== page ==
Project Hope, Munich

Traxon Technologies innovative lighting fixtures were used to turn a windmill into a sensational piece of LED art. Equipped with over 1,000 ultra bright Dot XL-9 lighting fixtures (9,000 LEDs) the world’s biggest revolving media screen displays a multitude of stunning colors as well as medium-resolution video content. Challenged by the difficult winter-weather conditions as well as the implementation of an installation on a constantly rotating object, artist Michael Pendry chose Traxon as partner for realizing this spectacular project due to its innovative and customizable lighting solutions. IP67-rated the Dot XL offers exactly the flexibility needed for this demanding project. Available with 3, 6 or 9 high performance LEDs per dot casing the single controllable dots are mounted on an elastic cable with customizable pitch offering the possibility of an installation on almost any surface or three-dimensional shape. Furthermore the Dot XL has a robust casing that ensures full outdoor capability.

Controllable by DMX as well as DVI input signals Traxon’s Dot XL displays full color lighting effects and spectacular video animations. Visible from a distance of up to 30 kilometers the LED windmill is a pioneering installation and a symbol for green energy, due to Traxon’s cutting-edge innovation using only as much electricity as one hair dryer or two water kettles.


Active Learning Lab, Liverpool

The University of Liverpool was enthusiastic about the idea of illuminating the facade of their Active Learning Laboratory using endless artistic colour scenes to highlight the building’s presence. They wanted to make a statement that the University was not only providing a new education building with first class facilities, but also one which would advertise itself to the City of Liverpool and to the wider audience in an area which surrounds the city from a far. There is also lot of competition to attract students between the University of Liverpool and John Moore’s University and the client wanted this building to “outshine the competition.” Being located next to the Roman Catholic Cathedral, the highest landmark in the City, Arup Lighting proposed the use of rich vibrant, multi coloured images to “paint” the facades with light in order to raise theprofile of the University at night.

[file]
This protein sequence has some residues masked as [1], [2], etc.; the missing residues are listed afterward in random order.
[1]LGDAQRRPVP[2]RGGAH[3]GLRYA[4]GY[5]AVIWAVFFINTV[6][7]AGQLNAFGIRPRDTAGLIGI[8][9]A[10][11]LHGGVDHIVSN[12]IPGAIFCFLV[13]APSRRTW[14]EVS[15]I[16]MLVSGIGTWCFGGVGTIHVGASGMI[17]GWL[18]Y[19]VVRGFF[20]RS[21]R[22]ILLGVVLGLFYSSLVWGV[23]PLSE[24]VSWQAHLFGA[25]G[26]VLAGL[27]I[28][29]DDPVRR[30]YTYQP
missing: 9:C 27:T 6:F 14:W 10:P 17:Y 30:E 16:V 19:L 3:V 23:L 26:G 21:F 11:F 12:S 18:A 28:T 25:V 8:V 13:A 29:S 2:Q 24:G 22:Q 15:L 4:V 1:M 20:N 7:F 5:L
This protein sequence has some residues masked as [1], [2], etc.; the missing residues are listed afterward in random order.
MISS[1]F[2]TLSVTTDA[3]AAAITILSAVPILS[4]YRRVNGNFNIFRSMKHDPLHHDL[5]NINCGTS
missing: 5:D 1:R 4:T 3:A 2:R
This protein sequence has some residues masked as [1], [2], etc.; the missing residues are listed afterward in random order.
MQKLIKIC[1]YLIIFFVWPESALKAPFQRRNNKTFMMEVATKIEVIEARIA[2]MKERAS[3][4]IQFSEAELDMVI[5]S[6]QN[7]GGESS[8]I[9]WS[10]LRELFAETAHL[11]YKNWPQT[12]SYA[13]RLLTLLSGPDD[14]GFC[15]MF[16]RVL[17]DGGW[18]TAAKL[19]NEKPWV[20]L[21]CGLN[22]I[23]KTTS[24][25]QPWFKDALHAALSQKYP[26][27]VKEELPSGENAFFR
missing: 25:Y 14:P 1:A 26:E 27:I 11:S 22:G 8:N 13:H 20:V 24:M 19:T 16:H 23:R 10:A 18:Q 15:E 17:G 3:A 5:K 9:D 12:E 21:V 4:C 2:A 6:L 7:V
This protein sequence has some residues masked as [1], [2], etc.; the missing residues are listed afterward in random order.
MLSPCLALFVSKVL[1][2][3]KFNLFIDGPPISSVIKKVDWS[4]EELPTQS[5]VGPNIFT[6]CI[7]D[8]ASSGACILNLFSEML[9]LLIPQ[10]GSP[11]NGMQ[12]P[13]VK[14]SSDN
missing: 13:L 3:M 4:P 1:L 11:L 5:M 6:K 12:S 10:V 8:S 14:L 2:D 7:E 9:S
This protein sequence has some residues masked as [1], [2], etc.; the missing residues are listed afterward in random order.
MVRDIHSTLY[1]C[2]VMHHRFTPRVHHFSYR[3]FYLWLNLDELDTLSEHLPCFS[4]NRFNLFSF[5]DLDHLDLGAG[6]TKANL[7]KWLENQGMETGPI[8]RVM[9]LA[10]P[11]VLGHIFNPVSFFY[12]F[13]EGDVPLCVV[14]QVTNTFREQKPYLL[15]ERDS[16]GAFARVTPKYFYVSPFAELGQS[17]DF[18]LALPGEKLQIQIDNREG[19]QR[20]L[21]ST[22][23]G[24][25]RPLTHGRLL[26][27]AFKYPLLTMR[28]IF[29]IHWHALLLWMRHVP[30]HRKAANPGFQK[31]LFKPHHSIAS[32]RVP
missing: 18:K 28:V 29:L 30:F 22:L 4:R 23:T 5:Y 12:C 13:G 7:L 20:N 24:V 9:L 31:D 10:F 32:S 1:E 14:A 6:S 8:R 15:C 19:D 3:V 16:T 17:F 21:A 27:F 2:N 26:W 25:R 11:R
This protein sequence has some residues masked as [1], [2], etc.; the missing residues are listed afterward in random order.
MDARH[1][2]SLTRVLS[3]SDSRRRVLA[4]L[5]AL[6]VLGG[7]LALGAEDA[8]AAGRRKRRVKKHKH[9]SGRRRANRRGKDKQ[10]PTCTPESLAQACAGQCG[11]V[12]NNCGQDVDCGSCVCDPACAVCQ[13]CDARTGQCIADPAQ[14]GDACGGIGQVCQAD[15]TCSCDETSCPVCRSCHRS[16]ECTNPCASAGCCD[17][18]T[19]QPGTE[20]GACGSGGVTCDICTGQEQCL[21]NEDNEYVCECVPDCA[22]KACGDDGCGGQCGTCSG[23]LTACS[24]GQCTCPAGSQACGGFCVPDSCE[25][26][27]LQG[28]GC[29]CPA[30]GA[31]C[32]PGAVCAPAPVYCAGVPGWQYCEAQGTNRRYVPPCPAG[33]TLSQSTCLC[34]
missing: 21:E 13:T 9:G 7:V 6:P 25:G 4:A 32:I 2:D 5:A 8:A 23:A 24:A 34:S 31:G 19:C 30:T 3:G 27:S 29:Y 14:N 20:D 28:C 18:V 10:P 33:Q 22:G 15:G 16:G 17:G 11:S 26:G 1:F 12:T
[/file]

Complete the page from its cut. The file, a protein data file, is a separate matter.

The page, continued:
Flyfire, MIT SENSEable City Lab

Imagine that pixels could fly out of your computer screen and create an immersive, luminous cloud capable of displaying digital information in three-dimensional space. This is the vision beyond Flyfire, a new project put together by researchers at MIT’s SENSEable City Lab and Aerospace Robotics and Embedded Systems Laboratory (ARES Lab). Flyfire uses a large number of remotely controlled, self-organizing “micro helicopters”. Each helicopter contains small LEDs and acts as a smart pixel. Through digitally controlled movements, the helicopters perform elaborate and synchronized choreographies, generating a unique free-form display in three-dimensional space. “It’s like when Winnie the Pooh hits a beehive: a swarm of bees comes out and chases him while changing its configuration to resemble a beast,” said E Roon Kang, a research fellow at the SENSEable City Lab who is leading the project. “In Flyfire, each bee is essentially a pixel that emits colored light and reconfigures itself into different forms.”